The summit that will bring together the heads of state of the countries of Mercosur this Thursday in Rio de Janeiro It comes more than four years after this bloc reached a free trade agreement in principle with the EU that, however, has remained blocked since then.
On June 28, 2019, the European Union (EU) and Mercosur achieved in Buenos Aires, after twenty years of negotiations, a free trade agreement in principle for a market of almost 800 million people.
However, ratification has since been blocked by the veto of several Union countries, including France, which demands guarantees from the South American bloc in environmental terms and respect for European food safety rules.
The history dates back to 1995 when both blocks signed the Interregional Cooperation Framework Agreement in Madrid, the first between two customs unions.
The links with Mercosur were already very solid. In fact, all member countries (Argentina, Brazil, Paraguay and Uruguay, in addition to the first associates, Bolivia and Chile) had signed third generation agreements with the EU and benefited from community programs to promote business ties.
The objective in the first part of the process was to strengthen political, economic, business, cultural and scientific ties in order to, in a second phase, liberalize trade exchanges through harmonization and homologation between the two areas, in accordance with WTO rules.
The agricultural chapter was from the beginning the most conflictive of the negotiations.
In the spring of 2000, Mercosur and the European Union began negotiating a free trade area in Buenos Aires to eliminate tariffs, restrictions and regulations, and since then almost thirty negotiating rounds have been held in a complex process that has had slowdowns. several years.
The EU has traditionally been Mercosur’s first trading partner and trade in goods between both areas amounts to more than 80,000 million euros (US$ 74,074 million), according to the European Commission.
Mercosur is made up of Argentina, Brazil, Paraguay and Uruguay and Bolivia, Chile Colombia, Ecuador, Guyana, Peru and Suriname appear as associated states. Venezuela has been suspended since August 2017.
In July 2004, talks between the EU and Mercosur came to a standstill when the South American bloc forced the suspension of a round of negotiations because it considered the European agricultural supply frustrating, and since then they have moved forward in fits and starts.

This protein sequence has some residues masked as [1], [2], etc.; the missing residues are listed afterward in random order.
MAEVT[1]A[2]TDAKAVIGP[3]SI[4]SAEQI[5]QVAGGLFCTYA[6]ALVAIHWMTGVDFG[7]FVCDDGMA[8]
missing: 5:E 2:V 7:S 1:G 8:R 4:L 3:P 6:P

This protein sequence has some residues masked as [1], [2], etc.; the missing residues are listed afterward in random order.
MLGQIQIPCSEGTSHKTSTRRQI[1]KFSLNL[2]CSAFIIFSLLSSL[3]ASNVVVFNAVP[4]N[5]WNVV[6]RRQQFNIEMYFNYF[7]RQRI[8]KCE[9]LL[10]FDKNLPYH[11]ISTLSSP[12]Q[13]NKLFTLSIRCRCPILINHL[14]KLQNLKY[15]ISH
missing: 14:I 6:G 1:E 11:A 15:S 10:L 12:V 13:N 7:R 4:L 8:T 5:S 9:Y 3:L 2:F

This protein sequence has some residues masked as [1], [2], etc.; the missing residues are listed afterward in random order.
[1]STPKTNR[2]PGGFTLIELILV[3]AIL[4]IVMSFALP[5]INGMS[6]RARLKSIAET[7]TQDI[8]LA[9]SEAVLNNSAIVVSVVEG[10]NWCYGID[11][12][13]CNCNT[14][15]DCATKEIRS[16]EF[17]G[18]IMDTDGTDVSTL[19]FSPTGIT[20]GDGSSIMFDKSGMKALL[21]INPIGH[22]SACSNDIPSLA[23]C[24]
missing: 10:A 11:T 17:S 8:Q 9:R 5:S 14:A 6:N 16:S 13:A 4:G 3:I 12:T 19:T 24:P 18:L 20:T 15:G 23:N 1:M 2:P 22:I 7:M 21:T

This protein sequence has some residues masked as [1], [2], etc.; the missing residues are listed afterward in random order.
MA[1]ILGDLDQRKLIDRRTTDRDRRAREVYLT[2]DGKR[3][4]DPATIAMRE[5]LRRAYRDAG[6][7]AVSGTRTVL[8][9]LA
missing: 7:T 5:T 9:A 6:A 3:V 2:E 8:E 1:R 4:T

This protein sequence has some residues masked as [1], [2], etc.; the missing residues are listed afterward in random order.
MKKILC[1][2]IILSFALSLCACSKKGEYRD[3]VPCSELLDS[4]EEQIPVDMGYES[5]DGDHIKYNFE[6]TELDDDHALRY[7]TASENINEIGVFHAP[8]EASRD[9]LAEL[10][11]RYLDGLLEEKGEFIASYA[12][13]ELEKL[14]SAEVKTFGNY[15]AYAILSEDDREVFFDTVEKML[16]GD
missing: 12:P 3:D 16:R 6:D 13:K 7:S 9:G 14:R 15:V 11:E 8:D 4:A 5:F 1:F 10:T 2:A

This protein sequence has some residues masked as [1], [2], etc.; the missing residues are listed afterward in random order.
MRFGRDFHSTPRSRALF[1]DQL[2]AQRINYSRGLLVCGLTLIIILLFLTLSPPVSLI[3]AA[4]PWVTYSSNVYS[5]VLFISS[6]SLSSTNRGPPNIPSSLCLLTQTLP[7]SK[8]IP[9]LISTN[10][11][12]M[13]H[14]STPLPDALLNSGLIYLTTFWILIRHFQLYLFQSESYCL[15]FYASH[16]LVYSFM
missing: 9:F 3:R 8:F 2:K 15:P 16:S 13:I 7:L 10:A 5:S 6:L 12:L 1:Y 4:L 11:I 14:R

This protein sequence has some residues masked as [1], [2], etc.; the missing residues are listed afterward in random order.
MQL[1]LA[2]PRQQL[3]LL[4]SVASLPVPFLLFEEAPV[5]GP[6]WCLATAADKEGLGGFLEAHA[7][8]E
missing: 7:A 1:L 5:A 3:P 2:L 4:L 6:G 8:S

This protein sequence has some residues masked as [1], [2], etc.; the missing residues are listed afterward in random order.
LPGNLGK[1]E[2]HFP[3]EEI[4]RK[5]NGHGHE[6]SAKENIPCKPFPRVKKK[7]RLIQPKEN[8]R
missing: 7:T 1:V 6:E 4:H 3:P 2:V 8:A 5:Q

Throughout the process, both parties have mutually demanded prior concessions before improving their offers on those issues of greatest interest to the other: access to the European agricultural market in the case of Mercosur; and the business possibilities in the Southern Cone for European services and finance companies, in the EU.
In March 2012, the negotiation of an association agreement was resumed in Brussels and in January 2013 the Mercosur countries announced their commitment to present their first commercial offers for access to the EU market by October of that year.
In November 2017, the foreign ministers of the American bloc delivered a comprehensive proposal to the vice president of the European Commission to reach the agreement.
The negotiations continued in 2018 until the final signing of the agreement in March 2019 in Buenos Aires, whose ratification has since been blocked by the veto of several countries, including France, which demands from the South American bloc guarantees in environmental terms and respect of European food safety rules.
The European Commission proposed at the beginning of 2023 an annex to the agreement already negotiated in 2019, in order to incorporate a new EU regulation that forces companies to verify the legal origin of imports, something that was flatly rejected by the president. Brazilian, Luiz Inácio Lula da Silva, who serves as president pro tempore of Mercosur.
Mercosur has shown interest in renegotiating the part of the agreement referring to government purchases in search of “more balanced commitments.”
On the eve of the summit this Thursday, the president of France, Emmanuel Macron, has added more uncertainty with his statement last Saturday that the agreement “It’s not good for anyone.”but the European Commission, which is in charge of negotiating EU trade agreements, reaffirmed on Monday, December 4, its willingness to close the negotiations as soon as possible.
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